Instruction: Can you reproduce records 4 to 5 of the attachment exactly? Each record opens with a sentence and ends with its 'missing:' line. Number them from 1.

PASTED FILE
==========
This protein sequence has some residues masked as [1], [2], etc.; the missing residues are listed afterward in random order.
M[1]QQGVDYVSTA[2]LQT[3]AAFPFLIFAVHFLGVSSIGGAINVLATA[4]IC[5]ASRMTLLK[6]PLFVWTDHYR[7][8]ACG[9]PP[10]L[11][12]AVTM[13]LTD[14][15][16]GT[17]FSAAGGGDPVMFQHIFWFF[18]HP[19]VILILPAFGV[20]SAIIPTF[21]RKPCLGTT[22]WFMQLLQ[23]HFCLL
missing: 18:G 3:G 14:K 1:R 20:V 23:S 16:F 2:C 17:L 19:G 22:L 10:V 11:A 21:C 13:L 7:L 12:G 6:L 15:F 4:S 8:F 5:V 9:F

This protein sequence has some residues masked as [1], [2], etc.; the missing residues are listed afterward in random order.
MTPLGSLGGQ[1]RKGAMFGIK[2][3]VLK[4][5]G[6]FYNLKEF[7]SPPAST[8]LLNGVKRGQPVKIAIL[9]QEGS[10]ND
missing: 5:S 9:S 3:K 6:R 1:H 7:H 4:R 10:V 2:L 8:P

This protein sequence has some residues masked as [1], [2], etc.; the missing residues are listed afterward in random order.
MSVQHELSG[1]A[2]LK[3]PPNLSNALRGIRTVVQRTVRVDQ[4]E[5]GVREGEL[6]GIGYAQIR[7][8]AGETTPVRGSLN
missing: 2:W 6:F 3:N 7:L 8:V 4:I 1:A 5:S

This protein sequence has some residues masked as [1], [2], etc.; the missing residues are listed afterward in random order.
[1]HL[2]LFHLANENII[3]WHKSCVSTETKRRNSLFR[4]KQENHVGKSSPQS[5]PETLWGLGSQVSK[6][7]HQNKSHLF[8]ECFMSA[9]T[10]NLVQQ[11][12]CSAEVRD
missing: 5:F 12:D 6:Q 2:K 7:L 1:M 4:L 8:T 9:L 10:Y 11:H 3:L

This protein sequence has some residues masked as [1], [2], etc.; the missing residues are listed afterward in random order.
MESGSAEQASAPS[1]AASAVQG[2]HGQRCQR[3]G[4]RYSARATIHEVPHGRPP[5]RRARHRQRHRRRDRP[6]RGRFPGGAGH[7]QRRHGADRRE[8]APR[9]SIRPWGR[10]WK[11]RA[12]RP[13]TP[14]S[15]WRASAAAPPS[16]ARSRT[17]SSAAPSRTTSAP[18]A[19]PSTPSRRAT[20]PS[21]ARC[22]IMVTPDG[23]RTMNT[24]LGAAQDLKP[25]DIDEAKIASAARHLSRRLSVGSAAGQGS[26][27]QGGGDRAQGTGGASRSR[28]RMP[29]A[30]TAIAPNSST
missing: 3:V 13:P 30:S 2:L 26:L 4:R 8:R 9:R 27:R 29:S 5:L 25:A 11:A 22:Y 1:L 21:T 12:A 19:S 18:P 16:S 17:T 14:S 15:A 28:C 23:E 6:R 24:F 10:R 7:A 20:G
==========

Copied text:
This protein sequence has some residues masked as [1], [2], etc.; the missing residues are listed afterward in random order.
[1]HL[2]LFHLANENII[3]WHKSCVSTETKRRNSLFR[4]KQENHVGKSSPQS[5]PETLWGLGSQVSK[6][7]HQNKSHLF[8]ECFMSA[9]T[10]NLVQQ[11][12]CSAEVRD
missing: 5:F 12:D 6:Q 2:K 7:L 1:M 4:L 8:T 9:L 10:Y 11:H 3:L

This protein sequence has some residues masked as [1], [2], etc.; the missing residues are listed afterward in random order.
MESGSAEQASAPS[1]AASAVQG[2]HGQRCQR[3]G[4]RYSARATIHEVPHGRPP[5]RRARHRQRHRRRDRP[6]RGRFPGGAGH[7]QRRHGADRRE[8]APR[9]SIRPWGR[10]WK[11]RA[12]RP[13]TP[14]S[15]WRASAAAPPS[16]ARSRT[17]SSAAPSRTTSAP[18]A[19]PSTPSRRAT[20]PS[21]ARC[22]IMVTPDG[23]RTMNT[24]LGAAQDLKP[25]DIDEAKIASAARHLSRRLSVGSAAGQGS[26][27]QGGGDRAQGTGGASRSR[28]RMP[29]A[30]TAIAPNSST
missing: 3:V 13:P 30:S 2:L 26:L 4:R 8:R 9:R 27:R 29:S 5:L 25:A 11:A 22:Y 1:L 21:T 12:A 19:S 18:P 16:S 17:T 14:S 15:A 28:C 23:E 6:R 24:F 10:R 7:A 20:G